"It's a freedom-of-speech issue," Bix, a white male, said. "The guy's got a right to express himself. Hey, it's about time somebody said something like this. Nice job, Patty, way to land a real moneymaker!"
As if she had anything to do with it, Paul thought.
In his kitchen that night, he popped open two bottles of imported Belgian ale, handing one to Sheila. He took a long swig before launching into his regular tirade about the day's events. He felt guilty for what he'd said, sure that Patricia had overheard him. Then he felt angry at Patricia for making him feel guilty.
"She's like this hippo, right?" Paul demonstrated his co-worker's heavy, rolling waddle. "But she's a hippo on too much caffeine. A really loud, obnoxious hippo. Or maybe she's a drunk hippo. It's all like 'Bang! Whap! Fer Chrissakes!' Knocking over the cubicle, trampling small children. Every move she makes is an event."
Sheila giggled, egged him on, but he was beginning to feel worse. He drank from his beer and looked through the cupboard for something to eat. Sheila shrugged off her tailored black suit jacket and sipped her beer, smearing her lipstick on the bottle.
"Order a pizza?" he asked.
"You know I'm on Atkins. Get me a salad, please." Sheila already was as thin as a catalog model, but she insisted she needed to lose more weight. She claimed her brown curls and green eyes shone more when she hit her target weight, which was ten pounds lighter than the recommendation for her height, five-foot-five.
She handed him the phone. "Hurry, Patricia's probably about to tie up their line with her order."
He dialed, facing the shiny black door of the microwave, and in its reflection he could see the usual headset indentation in his hair. He smoothed it out with his hand, feeling the stiffness of dried hair gel. Sheila wouldn't touch his hair, but she often told him it looked good and she liked how it smelled.
Girls always had liked his looks, and he'd always had girlfriends. He was of medium height, strong but not threatening, good-looking in a forgettable way. Even when he wore a shirt and tie, well-shined shoes, and expensive khaki pants, it was easy to imagine him in his fraternity sweatshirt and dingy white baseball hat, being force-fed beer after beer through a plastic funnel. The weekly's dress code was nonexistent, a form of self-styled office casual that ranged from coveralls to peppy holiday sweaters, but he insisted on dressing the part for the job he wanted to have - advice from the professor of the one management course he took in college. Still, touches of his fraternity days remained: the tie a bit too jaunty, a shirttail left untucked, a little crunch to his gelled, light-brown hair. Moving between girlfriends, with hardly a pause in between.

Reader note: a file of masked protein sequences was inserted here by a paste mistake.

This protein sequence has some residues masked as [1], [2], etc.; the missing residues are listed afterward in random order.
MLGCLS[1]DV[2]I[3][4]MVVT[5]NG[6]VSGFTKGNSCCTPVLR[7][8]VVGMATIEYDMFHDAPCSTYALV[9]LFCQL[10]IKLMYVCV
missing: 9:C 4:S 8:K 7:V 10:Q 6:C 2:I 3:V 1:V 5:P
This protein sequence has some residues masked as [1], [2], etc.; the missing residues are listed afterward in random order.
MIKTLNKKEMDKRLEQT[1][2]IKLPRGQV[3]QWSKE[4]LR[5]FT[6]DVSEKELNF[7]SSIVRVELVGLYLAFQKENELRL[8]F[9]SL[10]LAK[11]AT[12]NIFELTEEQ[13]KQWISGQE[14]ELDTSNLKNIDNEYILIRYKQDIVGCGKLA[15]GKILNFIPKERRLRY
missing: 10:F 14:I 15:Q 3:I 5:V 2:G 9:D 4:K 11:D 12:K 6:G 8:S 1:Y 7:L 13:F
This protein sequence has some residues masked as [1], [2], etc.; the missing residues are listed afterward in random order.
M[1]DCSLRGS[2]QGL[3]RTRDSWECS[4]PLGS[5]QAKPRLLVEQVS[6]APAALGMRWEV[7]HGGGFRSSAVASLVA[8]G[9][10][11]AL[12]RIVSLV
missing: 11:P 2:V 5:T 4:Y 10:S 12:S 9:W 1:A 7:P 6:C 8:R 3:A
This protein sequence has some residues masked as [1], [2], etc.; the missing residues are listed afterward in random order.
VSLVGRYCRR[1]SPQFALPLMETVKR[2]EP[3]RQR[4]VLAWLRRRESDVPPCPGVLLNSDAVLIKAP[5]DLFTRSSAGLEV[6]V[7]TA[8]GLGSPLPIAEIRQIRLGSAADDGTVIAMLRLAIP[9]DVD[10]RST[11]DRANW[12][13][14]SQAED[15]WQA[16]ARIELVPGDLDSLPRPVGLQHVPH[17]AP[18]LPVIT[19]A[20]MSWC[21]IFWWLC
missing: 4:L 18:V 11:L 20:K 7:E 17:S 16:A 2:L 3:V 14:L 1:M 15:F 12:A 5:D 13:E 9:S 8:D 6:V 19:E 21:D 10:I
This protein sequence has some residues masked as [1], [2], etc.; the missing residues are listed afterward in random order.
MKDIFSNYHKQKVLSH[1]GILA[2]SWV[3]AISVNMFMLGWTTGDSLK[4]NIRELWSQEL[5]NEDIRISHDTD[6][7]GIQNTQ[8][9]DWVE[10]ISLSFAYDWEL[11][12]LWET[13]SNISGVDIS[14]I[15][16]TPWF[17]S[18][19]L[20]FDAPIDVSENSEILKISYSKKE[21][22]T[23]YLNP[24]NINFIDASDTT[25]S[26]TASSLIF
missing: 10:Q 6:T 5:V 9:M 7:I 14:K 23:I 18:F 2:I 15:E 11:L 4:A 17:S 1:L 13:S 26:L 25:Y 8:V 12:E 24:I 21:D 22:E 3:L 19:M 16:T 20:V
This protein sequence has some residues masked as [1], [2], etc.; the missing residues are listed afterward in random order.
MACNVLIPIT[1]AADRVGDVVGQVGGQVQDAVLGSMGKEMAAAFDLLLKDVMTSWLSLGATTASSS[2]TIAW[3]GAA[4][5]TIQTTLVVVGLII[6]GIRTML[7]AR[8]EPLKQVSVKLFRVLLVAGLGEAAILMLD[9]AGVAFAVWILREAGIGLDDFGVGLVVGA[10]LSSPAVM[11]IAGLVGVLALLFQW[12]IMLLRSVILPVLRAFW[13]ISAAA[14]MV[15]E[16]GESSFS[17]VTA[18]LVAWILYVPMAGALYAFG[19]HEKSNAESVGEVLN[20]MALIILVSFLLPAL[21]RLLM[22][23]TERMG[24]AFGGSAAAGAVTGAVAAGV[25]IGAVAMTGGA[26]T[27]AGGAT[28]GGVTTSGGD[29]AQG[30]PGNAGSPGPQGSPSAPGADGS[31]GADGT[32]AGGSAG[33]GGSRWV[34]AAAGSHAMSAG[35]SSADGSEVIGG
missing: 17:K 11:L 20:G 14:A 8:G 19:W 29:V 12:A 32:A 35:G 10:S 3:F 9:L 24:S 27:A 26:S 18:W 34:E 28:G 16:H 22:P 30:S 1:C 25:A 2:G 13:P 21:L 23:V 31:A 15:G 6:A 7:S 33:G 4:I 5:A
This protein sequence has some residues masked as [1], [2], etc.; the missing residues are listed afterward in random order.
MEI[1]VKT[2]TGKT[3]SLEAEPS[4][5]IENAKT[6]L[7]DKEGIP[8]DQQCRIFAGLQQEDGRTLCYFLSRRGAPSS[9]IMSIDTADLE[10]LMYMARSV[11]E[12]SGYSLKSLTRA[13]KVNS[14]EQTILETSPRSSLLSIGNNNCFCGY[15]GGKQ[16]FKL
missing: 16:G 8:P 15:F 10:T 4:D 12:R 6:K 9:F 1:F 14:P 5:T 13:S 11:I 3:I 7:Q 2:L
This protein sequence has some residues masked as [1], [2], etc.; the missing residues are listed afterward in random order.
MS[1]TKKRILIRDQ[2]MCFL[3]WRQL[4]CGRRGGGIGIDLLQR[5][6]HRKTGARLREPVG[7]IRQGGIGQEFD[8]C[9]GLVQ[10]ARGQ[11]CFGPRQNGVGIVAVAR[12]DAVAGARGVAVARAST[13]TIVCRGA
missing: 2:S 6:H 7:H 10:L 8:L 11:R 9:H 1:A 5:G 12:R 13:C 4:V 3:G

He ordered a large pepperoni pizza, plus a Greek salad for Sheila. They ate in front of the television, watching three half-hour situation comedies before going into the bedroom. They had sex, and much as he tried to dismiss the day's events, his mind kept going back to Patricia. Sheila sighed when he rolled off of her.
"Nice," she said. She usually fell asleep immediately after having sex.
"Yeah," he said.
"You OK?" she asked.
He thought for a moment. "Oh, it's just work stuff. It's nothing big, but one of the ad customers is this guy calling himself 'White Male.' They're all hopped up about it at work. Patricia took the call, and Bix was kissing her ass afterwards. All she did was answer the phone."
"So, you wished you'd answered the phone instead?" Sheila asked, her eyes already closed.
"I guess," he said.
"Then all you would've done is answer the phone, too," she said.
"That's not the point," he said, but she didn't answer. By her breathing he could tell she was asleep.
Paul stared at the ceiling awhile, still feeling like a jerk. Sheila snored lightly next to him. He rolled on his side and looked at her for a while, trying to discern her features in the dark. Her face held aspects of other girls he'd dated: Bridget's upturned nose, Amber's freckles, Layla's long eyelashes. Or was it Amber's nose, and Bridget's freckles? He couldn't remember. He slept without dreaming.
Patricia still wasn't talking to him, so the next day was relatively quiet—until Patricia's friend Peggy called. When Patricia talked to Peggy on the phone, she seemed to be engaged in a game of high-stakes charades, but with yelling. She shrieked, waved her hands, laughed. Paul was having trouble hearing the callers on his line. He'd already been slapped on the wrist a month ago by Bix after he accidentally placed two hetero ads in the "Bi-Curious" section, and he was sure he made the mistake because Patricia distracted him. Bix had connections at the daily paper, and kept promising to introduce Paul to the city desk editors there. Paul first had to improve, maybe move up to reporter, before he'd get noticed. With the latest White Male business—he now was placing an ad, sometimes two, every week—Patricia was upstaging him. Patricia had worked at the weekly almost a decade, since graduating from the City Business College. She had no aspirations to work elsewhere. Still, he felt jealous and competitive.